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Ten Sleep

California Man Killed In Hunting Accident Near Ten Sleep

in News/Hunting
14202

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By Ellen Fike, Cowboy State Daily

A California man was killed in a hunting accident last week near Ten Sleep, the Washakie County Sheriff’s Office announced on Tuesday.

According to the department, law enforcement officials in Washakie County were alerted to the report of a hunting accident on Oct. 6 off the top of Smilo/Sand Draw Road, east of Ten Sleep.

The report indicated a man had been accidentally shot with a hunting rifle.

Ambulances could not travel up the road due to adverse conditions, so private vehicles and a sheriff’s unit transported emergency medical staff to the Cabin Spring area, where units proceeded to the scene on foot.

The reporting party used cell phone contact with Worland dispatchers and handgun shots to steer units to the scene.

A helicopter life flight was launched to the area.

At the scene, medical personnel conducted triage and stabilized the victim for transport. The man was taken to the hospital in Worland for further treatment.

The victim was identified as 63-year-old Californian Ron Blank, who was elk hunting with his son, Dan Blank.

The pair were traveling back to their pickup truck and climbing up a ridge. They encountered a rock face and climbed over it. While handing rifles up to his son so he could climb the rock face, the rifle discharged and Ron Blank was struck in the upper right chest area.

His son rendered immediate first aid and then called for assistance.

Ron Blank passed away at the hospital in Worland due to massive internal trauma and a loss of blood. The family has been notified and arrangements have been made to transport his body back to California.

Th case is still under investigation by the Washakie County Sheriff’s Office and the Washakie County Coroner’s Office.

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Eating Wyoming: ‘Sleepy Coyote’ A Hidden Gem At Foot Of Big Horn Mountains

in Eating Wyoming/Column
11777

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By Tim Mandese, Cowboy State Daily

Part of the joy of being a food columnist is you can go where the road takes you. And sometimes, the road takes you to a hidden treasure.

Recently on a sunny Saturday the road was calling for a drive. Looking at the map, the back way from Casper to Ten Sleep looked inviting. Turned out to be an unexpectedly long drive, because the road was unpaved and because, well, I just took my time. After about five hours of driving and picture taking, my destination appeared.

On Highway 16, just 59 miles west of Buffalo, nestled at the foot of the majestic Big Horn Mountain range with a population of just 206, lies this tiny little “blink and you’ll miss it” kinda place. Stopping for a visit, however, is well worth the time.

As described on the Town of Ten Sleep website, “Ten Sleep got our name from our location ‘ten sleeps’ (or nights) midway between the Sioux Camps on the Platte River from the south to an historical Sioux campsite to the north, near Bridger, Montana.”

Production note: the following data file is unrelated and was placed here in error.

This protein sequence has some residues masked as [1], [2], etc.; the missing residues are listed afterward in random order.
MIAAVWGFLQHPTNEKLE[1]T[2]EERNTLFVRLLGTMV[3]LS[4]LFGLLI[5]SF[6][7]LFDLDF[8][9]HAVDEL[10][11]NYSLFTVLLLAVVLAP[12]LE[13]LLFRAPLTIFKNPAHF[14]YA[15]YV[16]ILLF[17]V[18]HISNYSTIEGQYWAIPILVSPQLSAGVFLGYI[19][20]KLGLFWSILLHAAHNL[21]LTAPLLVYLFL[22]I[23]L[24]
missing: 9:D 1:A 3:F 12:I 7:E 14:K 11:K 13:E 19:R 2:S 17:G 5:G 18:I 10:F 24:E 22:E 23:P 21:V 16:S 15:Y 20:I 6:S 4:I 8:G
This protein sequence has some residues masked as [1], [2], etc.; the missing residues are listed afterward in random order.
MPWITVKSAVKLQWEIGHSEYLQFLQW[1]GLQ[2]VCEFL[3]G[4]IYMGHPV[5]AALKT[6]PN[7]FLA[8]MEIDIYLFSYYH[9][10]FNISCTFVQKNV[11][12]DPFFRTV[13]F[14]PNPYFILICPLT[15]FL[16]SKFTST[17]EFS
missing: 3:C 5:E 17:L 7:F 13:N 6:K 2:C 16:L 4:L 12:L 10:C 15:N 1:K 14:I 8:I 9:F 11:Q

There’s actually more to this town than meets the eye. There are plenty of things to do. An abundance of beautiful hiking trails, camping, boating and fishing are available for anyone willing to stop and get off the highway.

On this stop though, the hole in my stomach was huge, and rolling into town, I could smell what I was looking for. It smelled like a … backyard barbecue? In the middle of town? 

A parking place was no problem and my nose took me to the corner of Second Street and Pine Street, where the Sleepy Coyote Café & Bar appeared.

Walking in, it was apparent that this was “the spot” for local activity. Plenty of people lined up to order, and with covid restrictions lifted, one could see a plethora of mask-free smiling faces. 

Moving to the counter to order, it was apparent that there was a lot to choose from: burgers, sandwiches and even a ribeye steak stand out, but there are also appetizers, salads, and even a kids’ menu.

Spotting a cheeseburger on the menu, my order was placed. If it’s too hot or just too cold, there’s plenty of indoor seating available, but the patio outside looked inviting, so I let the host know I would be out there.

 

It was a great day to sit on the patio under a nice umbrella and people-watch — all while sipping a beverage and waiting for the burger.

My hunger was enormous and the waiting made me second-guess my choice. Burgers are my go-to on a day like this, but that lady’s chicken-fried steak looked good. So did that shrimp basket at the other table! Oh well. Burger it was, and burger it would be. 

Just when I was about to go make friends with the person who ordered the shrimp, out came my burger.

Wow! I know my hunger may have influenced my senses, but this thing looked great and smelled great! This had to be a one-third pound patty, and that’s not American cheese on top. It’s real cheddar.